Treatment for BRCA-Mutated Breast Cancer Makes Another Regulatory Hurdle in the EU

According to a story from, the pharmaceutical companies Merck and AstraZeneca recently announced that the marketing application for the investigational drug olaparib (brand name Lynparza) was recently certified for review by the European Medicines Agency (EMA). The two companies have been working in collaboration to develop the new medication, which is designed to treat HER2 negative BRCA mutated metastatic breast cancer.
BRCA-mutated breast cancer generally makes up a fairly small proportion of reported breast cancer cases, around five to ten percent. Certain mutations in the BRCA1 and BRCA2 genes are responsible for dramatically increasing the likelihood of developing breast cancer in affected women. These mutations also greatly increase the risk of ovarian cancer as well. To learn more about BRCA-mutated breast cancer, click here.

Olaparib is meant for patients that have already attempted chemotherapy treatment for their cancer. Olaparib utilizes a unique mechanism of action that allows it to be particularly effective in patients with cancer linked to BRCA mutations. The treatment is classified as an poly-ADP ribose polymerase, or PARP, inhibitor. This means that olaparib is able to take advantage of the characteristics of the mutations in order to destroy cancer cells. If the drug gains approval, it would be the first drug of this type to be approved in the EU for treating breast cancer. Olaparib has already received approval from the U.S. FDA for BRCA-mutated breast cancer.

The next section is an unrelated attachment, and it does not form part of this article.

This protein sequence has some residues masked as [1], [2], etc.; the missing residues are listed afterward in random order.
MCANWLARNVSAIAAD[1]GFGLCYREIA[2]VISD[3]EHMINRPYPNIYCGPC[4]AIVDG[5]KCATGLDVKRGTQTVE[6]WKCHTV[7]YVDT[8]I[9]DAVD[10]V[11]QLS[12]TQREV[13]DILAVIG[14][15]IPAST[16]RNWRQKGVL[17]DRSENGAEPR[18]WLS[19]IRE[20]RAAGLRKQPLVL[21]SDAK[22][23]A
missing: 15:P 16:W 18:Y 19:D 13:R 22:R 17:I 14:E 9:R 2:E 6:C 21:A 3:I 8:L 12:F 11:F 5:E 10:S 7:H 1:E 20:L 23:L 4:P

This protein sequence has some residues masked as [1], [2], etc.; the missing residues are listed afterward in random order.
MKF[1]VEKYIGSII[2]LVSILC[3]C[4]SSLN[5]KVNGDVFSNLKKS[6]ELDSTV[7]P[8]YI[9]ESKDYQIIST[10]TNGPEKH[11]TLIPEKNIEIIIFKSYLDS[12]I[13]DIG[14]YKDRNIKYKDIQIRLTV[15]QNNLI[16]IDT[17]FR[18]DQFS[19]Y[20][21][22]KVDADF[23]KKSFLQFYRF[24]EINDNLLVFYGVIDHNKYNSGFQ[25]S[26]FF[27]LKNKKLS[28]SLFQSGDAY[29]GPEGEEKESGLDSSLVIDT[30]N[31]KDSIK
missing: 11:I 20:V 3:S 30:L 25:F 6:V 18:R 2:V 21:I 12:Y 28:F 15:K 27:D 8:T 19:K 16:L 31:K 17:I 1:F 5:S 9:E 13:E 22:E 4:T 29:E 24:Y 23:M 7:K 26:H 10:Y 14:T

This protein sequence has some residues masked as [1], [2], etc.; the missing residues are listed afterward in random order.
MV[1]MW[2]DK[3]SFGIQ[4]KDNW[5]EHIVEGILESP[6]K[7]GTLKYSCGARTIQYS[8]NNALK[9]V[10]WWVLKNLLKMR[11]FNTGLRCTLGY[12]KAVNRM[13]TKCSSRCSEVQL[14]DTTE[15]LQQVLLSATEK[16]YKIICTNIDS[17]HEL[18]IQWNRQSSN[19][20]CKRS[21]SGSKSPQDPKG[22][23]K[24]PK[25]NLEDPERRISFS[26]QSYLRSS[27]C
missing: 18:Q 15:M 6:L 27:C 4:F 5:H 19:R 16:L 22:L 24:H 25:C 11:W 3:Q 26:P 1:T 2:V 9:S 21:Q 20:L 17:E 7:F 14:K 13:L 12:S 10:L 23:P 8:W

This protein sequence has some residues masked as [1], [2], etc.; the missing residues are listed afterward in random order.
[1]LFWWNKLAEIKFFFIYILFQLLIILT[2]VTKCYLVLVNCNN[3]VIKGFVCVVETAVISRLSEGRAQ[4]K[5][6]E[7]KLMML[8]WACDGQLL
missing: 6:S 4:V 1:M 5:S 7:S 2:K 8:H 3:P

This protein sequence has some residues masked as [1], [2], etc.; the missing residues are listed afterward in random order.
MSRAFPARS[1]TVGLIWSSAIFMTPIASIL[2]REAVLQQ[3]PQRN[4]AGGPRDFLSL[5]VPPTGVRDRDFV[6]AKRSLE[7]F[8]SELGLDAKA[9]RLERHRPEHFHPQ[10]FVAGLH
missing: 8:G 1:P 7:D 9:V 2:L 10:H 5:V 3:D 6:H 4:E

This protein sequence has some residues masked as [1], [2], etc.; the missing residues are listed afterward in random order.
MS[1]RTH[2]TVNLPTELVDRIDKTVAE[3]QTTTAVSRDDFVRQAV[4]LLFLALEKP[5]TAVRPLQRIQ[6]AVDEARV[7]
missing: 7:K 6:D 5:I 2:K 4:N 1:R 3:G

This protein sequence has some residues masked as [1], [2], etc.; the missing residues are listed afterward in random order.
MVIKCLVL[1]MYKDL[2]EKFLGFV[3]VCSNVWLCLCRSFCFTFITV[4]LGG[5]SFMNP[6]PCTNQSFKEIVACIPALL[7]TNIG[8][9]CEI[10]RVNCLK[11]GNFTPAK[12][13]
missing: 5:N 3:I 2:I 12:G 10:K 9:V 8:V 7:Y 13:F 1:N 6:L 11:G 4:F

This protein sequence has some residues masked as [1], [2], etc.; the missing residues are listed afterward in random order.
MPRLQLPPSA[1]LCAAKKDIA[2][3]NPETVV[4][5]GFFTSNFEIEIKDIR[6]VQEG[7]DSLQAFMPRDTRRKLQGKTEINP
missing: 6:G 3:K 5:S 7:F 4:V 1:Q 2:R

The medication is also meant for treating late stage metastatic breast cancer, or cancer that has begun to spread to other areas of the body. Currently, there are few effective treatment options for patients whose breast cancer has spread, and the five-year survival rate of metastatic breast cancer is only about 26 percent. As a result, there is a great need for more treatment options for metastasized cancer that can offer patients greater long term survival.

AstraZeneca and Merck first began their partnership to develop the new treatment in July of 2017. The two companies are also partnering to develop another anticancer agent called selumetinib, which is an MEK inhibitor. These two drugs utilize distinct operative mechanisms that should enable them to work against multiple types of rare cancer that does not always respond to conventional therapies.

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